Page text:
03/28/2008 02:46 am ET Updated May 25, 2011

NYT Public Editor Faults McCain Story

BILL KELLER, the executive editor of The Times, said the article about John McCain that appeared in Thursday's paper was about a man nearly felled by scandal who rebuilt himself as a fighter against corruption but is still "careless about appearances, careless about his reputation, and that's a pretty important thing to know about somebody who wants to be president of the United States."

But judging by the explosive reaction to the 3,000-word article, most readers saw it as something else altogether. They saw it as a story about illicit sex. And most were furious at The Times.

Marilyn Monaco of Philadelphia, one of more than 2,400 readers to comment on The Times's Web site, said the newspaper "has sunk below its standards and created a salacious distraction from an otherwise substantive campaign. And for the record, I am an Obama supporter." Terry Bledsoe of Sun Lakes, Ariz., said, "I am most disappointed in The New York Times for engaging in this sort of trash-the-candidate journalism." A minority of readers applauded the article. "Bravo to The Times for integrity and guts," said Rick Gore of Fort Lauderdale, Fla.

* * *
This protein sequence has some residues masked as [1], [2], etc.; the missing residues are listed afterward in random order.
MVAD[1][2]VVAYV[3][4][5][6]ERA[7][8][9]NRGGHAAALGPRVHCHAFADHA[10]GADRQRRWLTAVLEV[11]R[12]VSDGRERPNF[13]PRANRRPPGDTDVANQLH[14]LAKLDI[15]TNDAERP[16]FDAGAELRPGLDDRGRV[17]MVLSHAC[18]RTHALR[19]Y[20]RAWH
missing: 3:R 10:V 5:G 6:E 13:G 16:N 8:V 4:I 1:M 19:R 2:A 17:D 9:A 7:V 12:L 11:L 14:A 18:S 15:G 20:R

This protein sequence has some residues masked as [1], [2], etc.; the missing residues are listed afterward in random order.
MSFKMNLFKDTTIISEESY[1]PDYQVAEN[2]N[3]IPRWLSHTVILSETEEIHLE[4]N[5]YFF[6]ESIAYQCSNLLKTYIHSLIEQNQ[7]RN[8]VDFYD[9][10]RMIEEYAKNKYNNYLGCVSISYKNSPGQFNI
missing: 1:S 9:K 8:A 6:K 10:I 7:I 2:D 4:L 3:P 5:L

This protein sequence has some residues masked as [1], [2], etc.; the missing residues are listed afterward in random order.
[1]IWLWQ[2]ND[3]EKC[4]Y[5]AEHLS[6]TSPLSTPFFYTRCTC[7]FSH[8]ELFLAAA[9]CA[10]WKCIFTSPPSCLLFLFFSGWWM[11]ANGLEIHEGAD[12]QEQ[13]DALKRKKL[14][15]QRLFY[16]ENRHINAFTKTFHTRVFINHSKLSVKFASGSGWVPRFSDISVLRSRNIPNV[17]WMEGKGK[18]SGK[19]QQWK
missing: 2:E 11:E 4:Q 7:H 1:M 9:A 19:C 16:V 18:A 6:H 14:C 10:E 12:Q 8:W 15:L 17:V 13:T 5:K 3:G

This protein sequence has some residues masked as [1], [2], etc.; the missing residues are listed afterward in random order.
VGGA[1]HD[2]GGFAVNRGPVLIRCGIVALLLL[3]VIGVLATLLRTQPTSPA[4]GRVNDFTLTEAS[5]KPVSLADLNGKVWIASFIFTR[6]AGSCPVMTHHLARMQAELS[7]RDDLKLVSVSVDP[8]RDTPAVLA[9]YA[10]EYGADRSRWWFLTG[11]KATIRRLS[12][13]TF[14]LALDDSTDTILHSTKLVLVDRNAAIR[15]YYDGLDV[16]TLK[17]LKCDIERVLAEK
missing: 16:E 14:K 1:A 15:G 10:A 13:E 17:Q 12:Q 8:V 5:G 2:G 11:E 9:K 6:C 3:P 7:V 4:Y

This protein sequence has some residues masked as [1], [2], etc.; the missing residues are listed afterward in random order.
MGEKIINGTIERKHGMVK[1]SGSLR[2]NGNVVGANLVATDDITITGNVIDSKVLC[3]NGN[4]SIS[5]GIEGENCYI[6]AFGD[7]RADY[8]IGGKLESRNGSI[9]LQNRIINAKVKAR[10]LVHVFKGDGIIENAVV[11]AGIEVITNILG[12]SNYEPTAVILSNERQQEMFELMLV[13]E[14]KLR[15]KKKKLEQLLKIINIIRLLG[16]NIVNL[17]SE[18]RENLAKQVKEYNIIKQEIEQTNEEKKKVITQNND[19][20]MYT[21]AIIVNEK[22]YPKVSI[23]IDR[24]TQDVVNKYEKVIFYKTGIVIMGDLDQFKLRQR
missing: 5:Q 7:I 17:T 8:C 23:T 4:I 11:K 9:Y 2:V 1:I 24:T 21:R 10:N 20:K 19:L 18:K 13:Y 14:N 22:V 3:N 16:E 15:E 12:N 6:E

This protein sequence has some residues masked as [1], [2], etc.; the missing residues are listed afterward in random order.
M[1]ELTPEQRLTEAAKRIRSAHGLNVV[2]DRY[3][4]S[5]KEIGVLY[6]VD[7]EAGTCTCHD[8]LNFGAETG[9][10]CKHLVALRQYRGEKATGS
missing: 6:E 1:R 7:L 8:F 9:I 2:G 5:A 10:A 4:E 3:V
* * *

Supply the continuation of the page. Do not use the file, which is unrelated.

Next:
The uproar was over an assertion in the second paragraph that during McCain's first run for the White House eight years ago, some of his top advisers became "convinced" he was having a "romantic" relationship with a female lobbyist and intervened to protect the candidate from himself. McCain, 71, and the lobbyist, Vicki Iseman, 40, denied they had an affair, and at a press conference after the article was published, McCain denied that anyone ever confronted him about their relationship. He described her as a friend.

The article had repercussions for both McCain and The Times. He may benefit, at least in the short run, from a conservative backlash against the "liberal" New York Times. The newspaper found itself in the uncomfortable position of being the story as much as publishing the story, in large part because, although it raised one of the most toxic subjects in politics -- sex -- it offered readers no proof that McCain and Iseman had a romance.

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